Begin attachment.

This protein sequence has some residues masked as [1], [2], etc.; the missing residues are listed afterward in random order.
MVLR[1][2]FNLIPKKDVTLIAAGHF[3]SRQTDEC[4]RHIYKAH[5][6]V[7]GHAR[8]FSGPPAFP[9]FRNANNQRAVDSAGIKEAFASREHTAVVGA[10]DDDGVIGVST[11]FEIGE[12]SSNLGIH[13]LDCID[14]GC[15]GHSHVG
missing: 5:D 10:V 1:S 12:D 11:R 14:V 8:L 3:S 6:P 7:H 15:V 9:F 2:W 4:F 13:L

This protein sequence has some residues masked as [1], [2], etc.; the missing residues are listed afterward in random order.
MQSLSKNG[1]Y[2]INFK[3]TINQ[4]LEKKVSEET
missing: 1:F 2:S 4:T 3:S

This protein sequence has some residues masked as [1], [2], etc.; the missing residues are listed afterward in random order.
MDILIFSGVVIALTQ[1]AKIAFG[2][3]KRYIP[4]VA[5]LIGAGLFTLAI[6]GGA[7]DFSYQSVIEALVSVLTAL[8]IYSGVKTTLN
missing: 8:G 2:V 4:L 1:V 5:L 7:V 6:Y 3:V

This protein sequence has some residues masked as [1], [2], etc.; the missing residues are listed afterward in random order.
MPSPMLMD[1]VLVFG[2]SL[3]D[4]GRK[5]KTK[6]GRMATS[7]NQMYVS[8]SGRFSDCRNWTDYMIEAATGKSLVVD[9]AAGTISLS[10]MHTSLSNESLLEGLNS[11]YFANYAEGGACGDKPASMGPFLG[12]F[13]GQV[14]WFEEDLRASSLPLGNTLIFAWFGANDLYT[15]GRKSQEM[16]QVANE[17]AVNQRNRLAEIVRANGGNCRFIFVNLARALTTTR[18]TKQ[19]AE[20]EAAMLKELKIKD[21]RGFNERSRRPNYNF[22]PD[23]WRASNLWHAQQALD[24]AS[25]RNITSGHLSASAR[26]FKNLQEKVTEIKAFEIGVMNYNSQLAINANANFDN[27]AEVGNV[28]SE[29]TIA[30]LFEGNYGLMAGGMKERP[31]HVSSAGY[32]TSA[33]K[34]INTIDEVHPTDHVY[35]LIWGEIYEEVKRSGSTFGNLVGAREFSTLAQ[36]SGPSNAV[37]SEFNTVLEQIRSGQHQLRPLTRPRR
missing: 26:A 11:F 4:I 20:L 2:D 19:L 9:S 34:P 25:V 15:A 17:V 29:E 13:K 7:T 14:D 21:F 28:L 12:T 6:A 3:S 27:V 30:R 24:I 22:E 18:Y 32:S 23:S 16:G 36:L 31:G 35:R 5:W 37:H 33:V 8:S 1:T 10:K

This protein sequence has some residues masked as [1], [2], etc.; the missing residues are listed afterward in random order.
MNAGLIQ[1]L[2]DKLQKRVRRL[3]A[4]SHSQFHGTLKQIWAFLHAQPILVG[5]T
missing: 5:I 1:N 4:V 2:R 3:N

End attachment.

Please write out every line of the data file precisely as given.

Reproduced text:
This protein sequence has some residues masked as [1], [2], etc.; the missing residues are listed afterward in random order.
MVLR[1][2]FNLIPKKDVTLIAAGHF[3]SRQTDEC[4]RHIYKAH[5][6]V[7]GHAR[8]FSGPPAFP[9]FRNANNQRAVDSAGIKEAFASREHTAVVGA[10]DDDGVIGVST[11]FEIGE[12]SSNLGIH[13]LDCID[14]GC[15]GHSHVG
missing: 5:D 10:V 1:S 12:D 11:R 14:V 8:L 3:S 6:P 7:H 15:V 9:F 2:W 4:F 13:L

This protein sequence has some residues masked as [1], [2], etc.; the missing residues are listed afterward in random order.
MQSLSKNG[1]Y[2]INFK[3]TINQ[4]LEKKVSEET
missing: 1:F 2:S 4:T 3:S

This protein sequence has some residues masked as [1], [2], etc.; the missing residues are listed afterward in random order.
MDILIFSGVVIALTQ[1]AKIAFG[2][3]KRYIP[4]VA[5]LIGAGLFTLAI[6]GGA[7]DFSYQSVIEALVSVLTAL[8]IYSGVKTTLN
missing: 8:G 2:V 4:L 1:V 5:L 7:V 6:Y 3:V

This protein sequence has some residues masked as [1], [2], etc.; the missing residues are listed afterward in random order.
MPSPMLMD[1]VLVFG[2]SL[3]D[4]GRK[5]KTK[6]GRMATS[7]NQMYVS[8]SGRFSDCRNWTDYMIEAATGKSLVVD[9]AAGTISLS[10]MHTSLSNESLLEGLNS[11]YFANYAEGGACGDKPASMGPFLG[12]F[13]GQV[14]WFEEDLRASSLPLGNTLIFAWFGANDLYT[15]GRKSQEM[16]QVANE[17]AVNQRNRLAEIVRANGGNCRFIFVNLARALTTTR[18]TKQ[19]AE[20]EAAMLKELKIKD[21]RGFNERSRRPNYNF[22]PD[23]WRASNLWHAQQALD[24]AS[25]RNITSGHLSASAR[26]FKNLQEKVTEIKAFEIGVMNYNSQLAINANANFDN[27]AEVGNV[28]SE[29]TIA[30]LFEGNYGLMAGGMKERP[31]HVSSAGY[32]TSA[33]K[34]INTIDEVHPTDHVY[35]LIWGEIYEEVKRSGSTFGNLVGAREFSTLAQ[36]SGPSNAV[37]SEFNTVLEQIRSGQHQLRPLTRPRR
missing: 26:A 11:F 4:I 20:L 2:D 19:L 9:S 34:P 25:V 15:A 17:V 29:E 13:K 7:T 14:D 21:F 28:L 12:T 6:A 3:S 27:V 30:R 24:I 22:E 18:Y 32:S 23:S 16:G 36:L 31:G 35:R 5:W 37:H 33:V 8:S 1:T 10:K

This protein sequence has some residues masked as [1], [2], etc.; the missing residues are listed afterward in random order.
MNAGLIQ[1]L[2]DKLQKRVRRL[3]A[4]SHSQFHGTLKQIWAFLHAQPILVG[5]T
missing: 5:I 1:N 4:V 2:R 3:N